WE LIVE IN AN AGE of contradictions. Thanks to mass media and the Internet, we can communicate instantaneously with anyone, at any time, in any country. Despite this, we in the Western world have never felt more isolated and alone, finding it more and more difficult to connect with our fellow man. In the United States, approximately 60 million people are suggested to be feeling lonely, and in Japan, the hikikomori – men so reclusive they remain locked in their bedrooms for years at a time – are a growing demographic. Today, we are forced to confront the reality of communication in a society that increasingly seeks to eschew face-to-face contact for the impersonal comfort of text. It is something addressed by Her (Dir: Spike Jonze, 2013), a clever soft sci-fi film about a lonely man named Theodore Twombly (Joaquín Phoenix) who falls in love with an artificially intelligent operating system (Scarlett Johansson). It is the task of all good science-fiction films to contain within their story and theming some sort of message or observation about modern society or the human condition, hidden behind futuristic and alien settings.
Her, though set in a near-future Los Angeles in which AI and communication technology has continued to advance, can therefore be said to address the modern preoccupation with social media, the increasing number of relationships conducted online, from a distance, and the implications that has for the way we interact and empathise with other people. It is neither didactic nor moralising: instead, you are led to sympathise with Theodore, a man freshly divorced, who seems to have forgotten – or never truly understood – how to relate to the people around him. His relationship with the AI, however, rather than painting him as a sad, pathetic shell, stands in for the profundity available even to a relationship shared over a long distance, even one as immeasurably large as that in Her. Though communicated entirely over the Internet, Theodore and his virtual girlfriend are able to experience something as real as any two humans. The film does not give them a unanimous endorsement. There is a general unease from the many of the other characters as to the legitimacy of the relationship (though thankfully, the film does not dwell on this theme; any attempt to introduce an allegory for same-sex relationships would feel out of place), and there is something fundamentally absent between the two, which becomes clear as their lack of genuine intimacy leads to their unravelling.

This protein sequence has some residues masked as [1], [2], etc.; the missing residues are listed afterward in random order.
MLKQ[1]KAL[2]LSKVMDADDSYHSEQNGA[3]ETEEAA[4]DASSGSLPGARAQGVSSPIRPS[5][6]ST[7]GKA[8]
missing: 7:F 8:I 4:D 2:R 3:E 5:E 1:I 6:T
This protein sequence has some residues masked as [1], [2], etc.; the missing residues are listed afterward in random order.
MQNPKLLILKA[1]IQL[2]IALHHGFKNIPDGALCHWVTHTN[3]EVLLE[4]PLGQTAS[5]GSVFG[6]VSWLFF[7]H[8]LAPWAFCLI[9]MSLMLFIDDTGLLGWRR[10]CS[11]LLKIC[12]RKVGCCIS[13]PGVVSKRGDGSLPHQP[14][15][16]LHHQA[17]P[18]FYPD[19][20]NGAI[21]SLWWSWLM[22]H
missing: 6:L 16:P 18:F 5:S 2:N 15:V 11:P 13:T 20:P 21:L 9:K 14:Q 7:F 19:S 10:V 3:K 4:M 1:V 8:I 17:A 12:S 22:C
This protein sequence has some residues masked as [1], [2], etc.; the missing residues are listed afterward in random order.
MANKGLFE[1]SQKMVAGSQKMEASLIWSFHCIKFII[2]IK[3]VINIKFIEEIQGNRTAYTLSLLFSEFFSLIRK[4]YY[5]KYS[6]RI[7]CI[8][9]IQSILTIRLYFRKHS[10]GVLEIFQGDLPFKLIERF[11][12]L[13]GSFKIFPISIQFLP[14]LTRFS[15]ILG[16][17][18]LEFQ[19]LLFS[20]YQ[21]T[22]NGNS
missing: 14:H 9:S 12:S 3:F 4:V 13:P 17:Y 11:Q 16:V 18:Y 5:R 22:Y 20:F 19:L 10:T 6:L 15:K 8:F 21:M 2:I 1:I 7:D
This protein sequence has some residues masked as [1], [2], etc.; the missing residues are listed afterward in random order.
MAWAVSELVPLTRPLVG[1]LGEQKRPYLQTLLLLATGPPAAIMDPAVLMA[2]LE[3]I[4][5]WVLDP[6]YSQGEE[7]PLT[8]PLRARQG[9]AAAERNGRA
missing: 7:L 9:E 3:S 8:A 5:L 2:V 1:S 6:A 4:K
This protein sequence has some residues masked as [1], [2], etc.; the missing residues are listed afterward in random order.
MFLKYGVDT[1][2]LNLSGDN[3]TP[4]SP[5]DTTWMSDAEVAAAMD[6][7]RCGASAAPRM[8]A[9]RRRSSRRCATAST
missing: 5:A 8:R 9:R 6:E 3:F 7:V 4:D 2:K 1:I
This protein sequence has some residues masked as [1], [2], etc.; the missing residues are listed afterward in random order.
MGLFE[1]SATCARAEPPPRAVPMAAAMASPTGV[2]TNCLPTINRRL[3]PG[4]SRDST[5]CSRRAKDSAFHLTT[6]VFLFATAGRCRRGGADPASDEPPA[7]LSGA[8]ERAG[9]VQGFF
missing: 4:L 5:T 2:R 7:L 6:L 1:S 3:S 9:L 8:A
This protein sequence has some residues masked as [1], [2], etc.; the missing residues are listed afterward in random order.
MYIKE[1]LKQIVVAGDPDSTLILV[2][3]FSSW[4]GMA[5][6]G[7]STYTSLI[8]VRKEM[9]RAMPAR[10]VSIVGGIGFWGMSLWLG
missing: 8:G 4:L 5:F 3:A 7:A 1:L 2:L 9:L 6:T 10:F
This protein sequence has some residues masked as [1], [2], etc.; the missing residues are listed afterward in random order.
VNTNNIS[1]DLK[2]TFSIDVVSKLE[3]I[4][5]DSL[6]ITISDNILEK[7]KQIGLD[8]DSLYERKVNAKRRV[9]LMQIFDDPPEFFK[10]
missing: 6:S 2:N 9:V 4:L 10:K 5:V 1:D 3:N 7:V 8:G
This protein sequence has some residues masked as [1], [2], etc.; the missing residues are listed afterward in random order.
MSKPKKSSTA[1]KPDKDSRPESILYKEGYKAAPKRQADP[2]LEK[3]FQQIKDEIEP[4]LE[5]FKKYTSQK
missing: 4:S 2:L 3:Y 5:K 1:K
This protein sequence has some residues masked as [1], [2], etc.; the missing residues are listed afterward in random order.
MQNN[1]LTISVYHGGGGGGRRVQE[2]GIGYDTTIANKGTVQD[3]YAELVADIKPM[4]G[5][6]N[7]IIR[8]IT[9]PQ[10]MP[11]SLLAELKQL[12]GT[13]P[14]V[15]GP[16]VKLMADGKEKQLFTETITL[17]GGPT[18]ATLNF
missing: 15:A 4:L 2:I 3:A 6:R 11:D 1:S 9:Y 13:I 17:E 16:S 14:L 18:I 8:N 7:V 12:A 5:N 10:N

Ultimately, the lonely world wins out. Although the film ends with a twinge of hope as Theodore and Amy Adams’ characters watch the sunrise together, the prognosis remains bleak. Perhaps, with many of us choosing to conduct relationships entirely online across long-distances, we, like Her‘s AI, are slowly losing a part of our humanity, a part of ability to communicate and to empathise. That is what the film asks: how far are we willing to sacrifice that for all the conveniences and advantages that embracing technology brings us. Her is smart, stylish, and profound, and a timely entry into the sci-fi canon.